Do you want to encourage players to do more side stuff, especially those who tend to mainline games? Do you kind of accept that they might be missing out on some really good story bits and narrative arcs?
Yeah, I think the easiest example is if you look at our E3 demo, you don’t have to play any of that. That’s all side content in the main game, and that’s true throughout huge parts of the game. We want you to do that, we think you will enjoy it. And as balance between players that want to rush the game and players that want to complete every single piece is a challenge for us, because we want both play styles to be valid and work well. In an RPG, making sure that the player who does 100% of the content and that player who does only what they want, we want both to have a good experience. Balance for both player types is something that RPGs have struggled with quite a bit. I think we have a very good progression system, a very good way of balancing the game that makes it so everyone, no matter what they do, is going to have a great time.
Character relationships are a new thing, along with choice-based dialogue, of course. For example, I tried romancing Kyra but it didn’t work out. How deep are relationships going to go and how impactful are those relationships?
It depends on the character. I would say Kyra is a mid-level romance to put it in a weird way. There are some side characters, and other characters where it’s a shorter thing, but you can still recruit people to be on your ship crew. And with some of these romanceable characters, you can recruit them to be on your ship and with you for the rest of your journey, or you can never see them again. It’s sort of your choice. There’s also family relationships which you’ll make decisions about, and will impact, ultimately, who’s around or who’s there for help as you get further in the game. You’ll see a lot of variation based on the way you’ve played the game.
With choice-based dialogue, there are many directions it can go. But it’s all contained in Greek mythology and the Ancient Greek historical time period. How do you balance between using history and creative freedom? Are we still going to have that rich, historical backdrop along with the story that you’re trying to tell as well?
It’s fun. It’s always a back-and-forth of how far can we push it: when do we need to focus more on Greek history, when do we need to focus more on Assassin’s Creed lore, and when do we need to just give the player something really cool to do? We’re constantly making those choices. On a small scale, it’s things like how buildings and structures look. We maintain historical accuracy, but some of our statues are way bigger than they would’ve been in this time period. Or the look of Sparta in our game is more grandiose than what Sparta actually was, because the Spartans, the Laconians, were very minimalistic. They focused solely on war; they didn’t try to build big statues. But we wanted Sparta to be this awesome, amazing, epic-looking Greek location, and we had to push it forward.
Skyrim, Fallout, those two are probably some of my favorite[s]. And if you look at those games, they give players a lot of options. For us, that was what we wanted to push Assassin’s Creed as a franchise into: more choice for the player.
When it comes to ships, there are simple things about how the triremes would have to be pulled out of the water to avoid getting waterlogged and sinking. Obviously, we’re not going to do that. But we also need to make decisions about ramming, shooting javelins, and firing arrows; how far are we going to push it? Did they have catapults? Did catapults exist at that time? Well, sort of. It’s always a fine line, and we’re pushing and pulling, and trying to make sure that we’re true to both the vision we want to have for a game in 2018 and what this period of time would’ve looked like.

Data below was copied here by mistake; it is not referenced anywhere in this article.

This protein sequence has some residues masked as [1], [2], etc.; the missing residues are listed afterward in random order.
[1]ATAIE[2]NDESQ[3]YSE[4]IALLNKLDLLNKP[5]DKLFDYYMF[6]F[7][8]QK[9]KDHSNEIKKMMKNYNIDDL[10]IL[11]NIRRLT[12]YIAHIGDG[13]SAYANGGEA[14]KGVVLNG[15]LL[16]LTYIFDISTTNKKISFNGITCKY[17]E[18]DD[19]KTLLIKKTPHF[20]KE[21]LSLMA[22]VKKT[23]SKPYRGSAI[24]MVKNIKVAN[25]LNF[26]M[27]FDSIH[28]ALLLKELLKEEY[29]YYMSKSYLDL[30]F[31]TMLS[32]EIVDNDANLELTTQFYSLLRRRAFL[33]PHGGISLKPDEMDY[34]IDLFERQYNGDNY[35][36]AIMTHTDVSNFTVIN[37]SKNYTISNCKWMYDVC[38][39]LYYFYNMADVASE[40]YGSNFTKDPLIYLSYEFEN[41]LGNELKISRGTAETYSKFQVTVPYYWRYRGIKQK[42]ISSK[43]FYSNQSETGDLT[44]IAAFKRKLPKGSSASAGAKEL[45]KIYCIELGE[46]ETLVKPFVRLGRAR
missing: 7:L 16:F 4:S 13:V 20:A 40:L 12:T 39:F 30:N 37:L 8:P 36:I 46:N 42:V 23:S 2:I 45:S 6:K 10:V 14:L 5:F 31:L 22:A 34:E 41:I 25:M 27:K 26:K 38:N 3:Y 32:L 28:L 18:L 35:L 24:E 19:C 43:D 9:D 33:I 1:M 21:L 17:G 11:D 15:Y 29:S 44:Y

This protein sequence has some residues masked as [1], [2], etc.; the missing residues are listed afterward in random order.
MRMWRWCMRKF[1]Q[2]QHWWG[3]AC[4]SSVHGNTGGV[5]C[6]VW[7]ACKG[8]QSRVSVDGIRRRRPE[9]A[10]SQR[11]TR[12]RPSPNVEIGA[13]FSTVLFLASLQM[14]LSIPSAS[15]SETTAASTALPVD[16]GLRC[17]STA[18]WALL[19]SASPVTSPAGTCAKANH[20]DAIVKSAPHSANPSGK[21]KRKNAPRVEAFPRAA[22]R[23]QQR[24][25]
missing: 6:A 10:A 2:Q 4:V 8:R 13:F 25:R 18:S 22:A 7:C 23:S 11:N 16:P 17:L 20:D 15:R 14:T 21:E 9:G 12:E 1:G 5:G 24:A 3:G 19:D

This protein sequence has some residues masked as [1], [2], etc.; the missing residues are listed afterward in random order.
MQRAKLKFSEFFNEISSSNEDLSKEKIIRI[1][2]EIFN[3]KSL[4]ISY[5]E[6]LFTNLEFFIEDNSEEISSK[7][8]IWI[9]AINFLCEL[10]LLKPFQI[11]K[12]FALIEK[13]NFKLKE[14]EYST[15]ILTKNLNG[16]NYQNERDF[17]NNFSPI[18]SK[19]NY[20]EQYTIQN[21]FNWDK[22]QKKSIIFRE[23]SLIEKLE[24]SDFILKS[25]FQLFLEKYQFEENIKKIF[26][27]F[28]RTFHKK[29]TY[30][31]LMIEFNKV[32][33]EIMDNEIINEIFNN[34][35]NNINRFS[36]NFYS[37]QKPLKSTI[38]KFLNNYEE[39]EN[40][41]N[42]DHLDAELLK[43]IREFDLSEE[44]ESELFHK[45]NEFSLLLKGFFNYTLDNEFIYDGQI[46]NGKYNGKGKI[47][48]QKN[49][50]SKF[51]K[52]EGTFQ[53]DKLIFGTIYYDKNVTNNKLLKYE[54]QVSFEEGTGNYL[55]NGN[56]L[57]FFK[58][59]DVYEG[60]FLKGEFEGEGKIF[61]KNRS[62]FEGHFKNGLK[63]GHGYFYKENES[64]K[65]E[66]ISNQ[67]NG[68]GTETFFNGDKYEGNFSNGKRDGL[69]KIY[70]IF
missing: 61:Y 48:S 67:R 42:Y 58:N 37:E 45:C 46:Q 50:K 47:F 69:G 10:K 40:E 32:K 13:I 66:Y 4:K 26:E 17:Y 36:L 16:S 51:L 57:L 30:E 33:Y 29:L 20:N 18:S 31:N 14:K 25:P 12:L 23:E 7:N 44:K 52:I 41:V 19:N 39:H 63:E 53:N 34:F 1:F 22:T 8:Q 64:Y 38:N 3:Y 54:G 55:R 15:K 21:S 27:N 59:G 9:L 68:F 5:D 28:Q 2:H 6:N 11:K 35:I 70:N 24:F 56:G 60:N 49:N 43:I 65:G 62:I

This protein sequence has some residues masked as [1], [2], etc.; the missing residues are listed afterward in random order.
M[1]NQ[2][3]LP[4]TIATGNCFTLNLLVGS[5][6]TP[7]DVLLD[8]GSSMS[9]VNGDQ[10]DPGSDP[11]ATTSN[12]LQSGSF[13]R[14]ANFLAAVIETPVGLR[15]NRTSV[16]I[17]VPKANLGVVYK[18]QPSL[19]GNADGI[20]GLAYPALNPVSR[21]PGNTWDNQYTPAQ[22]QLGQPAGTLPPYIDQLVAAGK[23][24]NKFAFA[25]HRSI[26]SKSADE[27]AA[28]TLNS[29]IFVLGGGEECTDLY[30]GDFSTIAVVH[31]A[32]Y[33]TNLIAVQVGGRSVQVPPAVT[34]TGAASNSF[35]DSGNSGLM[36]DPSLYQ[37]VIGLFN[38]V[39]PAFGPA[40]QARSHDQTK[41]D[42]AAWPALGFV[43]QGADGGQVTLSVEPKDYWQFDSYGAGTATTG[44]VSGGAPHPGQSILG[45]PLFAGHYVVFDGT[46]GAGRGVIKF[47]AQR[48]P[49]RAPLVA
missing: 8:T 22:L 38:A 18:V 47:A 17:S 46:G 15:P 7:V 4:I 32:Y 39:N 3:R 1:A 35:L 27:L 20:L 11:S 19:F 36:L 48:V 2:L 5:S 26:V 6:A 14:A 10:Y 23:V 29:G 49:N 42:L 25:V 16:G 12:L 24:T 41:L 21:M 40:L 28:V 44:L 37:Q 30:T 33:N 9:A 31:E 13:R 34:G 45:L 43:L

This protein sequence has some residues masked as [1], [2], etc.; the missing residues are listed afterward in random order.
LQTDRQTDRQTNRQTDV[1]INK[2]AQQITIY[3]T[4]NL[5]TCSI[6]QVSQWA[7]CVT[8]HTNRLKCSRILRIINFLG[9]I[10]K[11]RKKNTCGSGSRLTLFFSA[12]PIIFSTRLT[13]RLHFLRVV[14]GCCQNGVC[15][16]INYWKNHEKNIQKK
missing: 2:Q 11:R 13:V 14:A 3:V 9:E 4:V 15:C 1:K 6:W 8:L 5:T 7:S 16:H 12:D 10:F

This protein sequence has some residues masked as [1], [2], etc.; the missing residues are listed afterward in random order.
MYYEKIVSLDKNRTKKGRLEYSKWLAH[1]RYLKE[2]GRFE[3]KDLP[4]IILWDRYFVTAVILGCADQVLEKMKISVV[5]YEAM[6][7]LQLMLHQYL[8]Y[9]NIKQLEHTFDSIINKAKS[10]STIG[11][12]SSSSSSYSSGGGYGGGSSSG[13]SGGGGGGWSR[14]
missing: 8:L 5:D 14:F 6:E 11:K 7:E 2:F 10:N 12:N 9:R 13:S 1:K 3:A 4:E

When you meet with Socrates, you have discussions of philosophy. You meet with Hippocrates, who’s the father of medicine. You talk to Herodotus, who’s the father of modern history. You engage with these characters and develop details about what their thought processes were, and you affect it as well. But then you also argue with Socrates even as you have him as an ally. So, it’s a constant battle between too little and too much. And I think we found a really good balance, especially with the mythology of Ancient Greece. It’s a super deep, awesome mythology of legends and gods with the mixture of history. And it’s also Assassin’s Creed, which has a ton of characters with names from the first civilization that come from Ancient Greece, and they’re coming from that sort of lore. We had a good backdrop to sort of mix the two. I don’t want to spoil stuff, but there are a lot of really cool ways that pays off. If you really engage in the game, there’s some really amazing stuff that ties it all together.
As for the modern day storyline, are any of the RPG elements going to play into the modern day storytelling?
So, there is definitely modern day gameplay with Layla Hassan, but I don’t want to go into that just yet.
Origins was big in terms of scope, and this game seems big, too. How do you answer those worried about series fatigue? Even though there’s a lot of new stuff, they might just not be in the mood for another huge open world.
We’ve worked on the game for three years, and in terms of what we’ve done, we put in a huge amount of effort. We had a big team for that period of time. We focused on making this huge, huge game. I think fans will really see, when they play it, that what we brought is something new and fresh to Assassin’s Creed with choice, with RPG elements. And I think it is and will be one of the favorite Assassin’s Creed games.
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Author: Michael Higham